When drivers cross the Sunshine Skyway starting March 26, they will see the iconic structure illuminated in the colors of the American flag. It will be a major moment in a statewide effort to show unity in the face of the coronavirus pandemic.
According to Beth Frady, communications director for the Florida Department of Transportation, the illumination could spread some unity in a time of stress and despair.
While an agency in tasked with widening highways and filling potholes may not be the first place the public turns when news takes such an emotional toll, Frady said officials there are anxious to do their part in healing the state.
“Many don’t see the human element to FDOT,” Frady said, “but while our facilities aren’t ones you can talk to, they can show our solidarity with citizens.”
Transportation officials have already programmed the lighting under the John Ringling Causeway in Sarasota to brighten the structure in red, white and blue. There, Sarasota City Commissioner Hagen Brody has pushed for the project to move as the community deals with its first COVID-19 death, that of celebrated playwright Terrance McNally.
“The community needs this and appreciates it,” Brody wrote in an email to the transportation agency.
Brody had asked FDOT to light the Sarasota bridge, with the colors honoring not just but American unity but the individuals dealing with the pandemic. The red represents first responders, the white essential workforce and the blue medical professionals on the front lines of the pandemic.
FDOT will also lighten the pedestrian bridge over International Speedway Boulevard in Daytona Beach, as well as an art feature and tunnel connecting the roadway and Interstate-95.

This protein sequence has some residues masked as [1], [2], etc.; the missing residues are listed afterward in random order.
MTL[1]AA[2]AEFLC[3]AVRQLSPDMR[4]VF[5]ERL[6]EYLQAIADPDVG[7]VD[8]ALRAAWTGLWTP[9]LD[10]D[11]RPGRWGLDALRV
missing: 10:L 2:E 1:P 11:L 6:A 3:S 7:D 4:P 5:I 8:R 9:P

Every FDOT district right now is looking over its inventory of facilities to see where similar lighting can shine.
At least for now, the agency must work with facilities where lighting is already in place. Frady says new light installation would not be an easy project to undertake with limited staff and restrictions like social distancing.
Frankly, it’s not a prudent use of taxpayer dollars either, after state leaders just completed deep dive negotiations into the budget to deal with coronavirus response.
The Legislature ultimately set aside $52 million for direct response, but also $300 million in reserves for Gov. Ron DeSantis to tap. And DeSantis said he’s going to “let the budget sit” while contemplating if he needs to issue further line-item vetoes.
But the project seems a way to celebrate the strength of Florida with little cost and plenty of emotional value. And Frady said it’s a good way to honor the round-the-clock efforts to
“This is all really to honor and recognize those on the front lines of this,” Frady said, “who are making sacrifices day in and day out.”